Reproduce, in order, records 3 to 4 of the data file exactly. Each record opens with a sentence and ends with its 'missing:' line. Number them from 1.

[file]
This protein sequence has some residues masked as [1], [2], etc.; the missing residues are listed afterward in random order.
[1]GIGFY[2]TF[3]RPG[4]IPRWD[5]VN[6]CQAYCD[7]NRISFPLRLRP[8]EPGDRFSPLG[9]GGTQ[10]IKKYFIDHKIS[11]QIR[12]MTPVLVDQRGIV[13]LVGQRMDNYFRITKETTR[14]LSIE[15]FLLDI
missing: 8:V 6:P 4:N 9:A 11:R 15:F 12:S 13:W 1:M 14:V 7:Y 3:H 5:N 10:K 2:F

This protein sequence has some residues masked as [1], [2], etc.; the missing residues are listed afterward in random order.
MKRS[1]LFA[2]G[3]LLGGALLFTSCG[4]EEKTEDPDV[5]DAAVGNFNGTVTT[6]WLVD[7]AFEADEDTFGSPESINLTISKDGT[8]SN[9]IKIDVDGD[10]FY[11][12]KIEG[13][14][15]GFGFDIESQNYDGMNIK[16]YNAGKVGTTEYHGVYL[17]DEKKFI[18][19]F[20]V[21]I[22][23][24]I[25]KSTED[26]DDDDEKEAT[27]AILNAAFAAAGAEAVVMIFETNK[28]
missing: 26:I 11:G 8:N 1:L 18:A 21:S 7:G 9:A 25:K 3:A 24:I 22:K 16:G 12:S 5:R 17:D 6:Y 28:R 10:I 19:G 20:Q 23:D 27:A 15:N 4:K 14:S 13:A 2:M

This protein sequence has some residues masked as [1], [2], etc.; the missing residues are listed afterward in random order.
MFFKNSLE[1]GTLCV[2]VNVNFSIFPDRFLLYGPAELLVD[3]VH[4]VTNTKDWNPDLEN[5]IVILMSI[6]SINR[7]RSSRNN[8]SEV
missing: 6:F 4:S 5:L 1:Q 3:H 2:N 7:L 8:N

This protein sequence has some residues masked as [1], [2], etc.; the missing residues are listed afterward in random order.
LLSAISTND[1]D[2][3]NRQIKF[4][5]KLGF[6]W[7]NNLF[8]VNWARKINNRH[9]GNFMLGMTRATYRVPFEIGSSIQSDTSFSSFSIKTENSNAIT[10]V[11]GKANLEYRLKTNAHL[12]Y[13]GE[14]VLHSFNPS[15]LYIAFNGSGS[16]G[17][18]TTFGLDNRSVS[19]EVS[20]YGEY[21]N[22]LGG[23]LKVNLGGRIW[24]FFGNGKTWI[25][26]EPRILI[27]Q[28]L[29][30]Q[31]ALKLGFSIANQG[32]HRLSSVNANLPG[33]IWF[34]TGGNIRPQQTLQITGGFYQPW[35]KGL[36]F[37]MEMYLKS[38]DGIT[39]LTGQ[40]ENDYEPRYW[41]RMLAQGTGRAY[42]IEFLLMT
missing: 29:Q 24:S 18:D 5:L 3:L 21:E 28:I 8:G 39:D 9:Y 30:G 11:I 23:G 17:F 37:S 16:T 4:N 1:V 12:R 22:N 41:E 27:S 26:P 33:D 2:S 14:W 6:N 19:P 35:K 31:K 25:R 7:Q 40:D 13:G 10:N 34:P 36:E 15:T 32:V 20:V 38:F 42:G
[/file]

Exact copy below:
This protein sequence has some residues masked as [1], [2], etc.; the missing residues are listed afterward in random order.
MFFKNSLE[1]GTLCV[2]VNVNFSIFPDRFLLYGPAELLVD[3]VH[4]VTNTKDWNPDLEN[5]IVILMSI[6]SINR[7]RSSRNN[8]SEV
missing: 6:F 4:S 5:L 1:Q 3:H 2:N 7:L 8:N

This protein sequence has some residues masked as [1], [2], etc.; the missing residues are listed afterward in random order.
LLSAISTND[1]D[2][3]NRQIKF[4][5]KLGF[6]W[7]NNLF[8]VNWARKINNRH[9]GNFMLGMTRATYRVPFEIGSSIQSDTSFSSFSIKTENSNAIT[10]V[11]GKANLEYRLKTNAHL[12]Y[13]GE[14]VLHSFNPS[15]LYIAFNGSGS[16]G[17][18]TTFGLDNRSVS[19]EVS[20]YGEY[21]N[22]LGG[23]LKVNLGGRIW[24]FFGNGKTWI[25][26]EPRILI[27]Q[28]L[29][30]Q[31]ALKLGFSIANQG[32]HRLSSVNANLPG[33]IWF[34]TGGNIRPQQTLQITGGFYQPW[35]KGL[36]F[37]MEMYLKS[38]DGIT[39]LTGQ[40]ENDYEPRYW[41]RMLAQGTGRAY[42]IEFLLMT
missing: 29:Q 24:S 18:D 5:L 3:L 21:E 28:I 8:G 39:D 9:Y 30:G 11:I 23:G 17:F 37:S 16:T 4:N 1:V 12:R 22:N 41:E 27:S 26:P 33:D 2:S 14:W 6:N 19:P 35:K 31:K 25:R 7:Q 40:D 13:G 10:N 34:P 36:E 15:T 32:V 20:V 38:F 42:G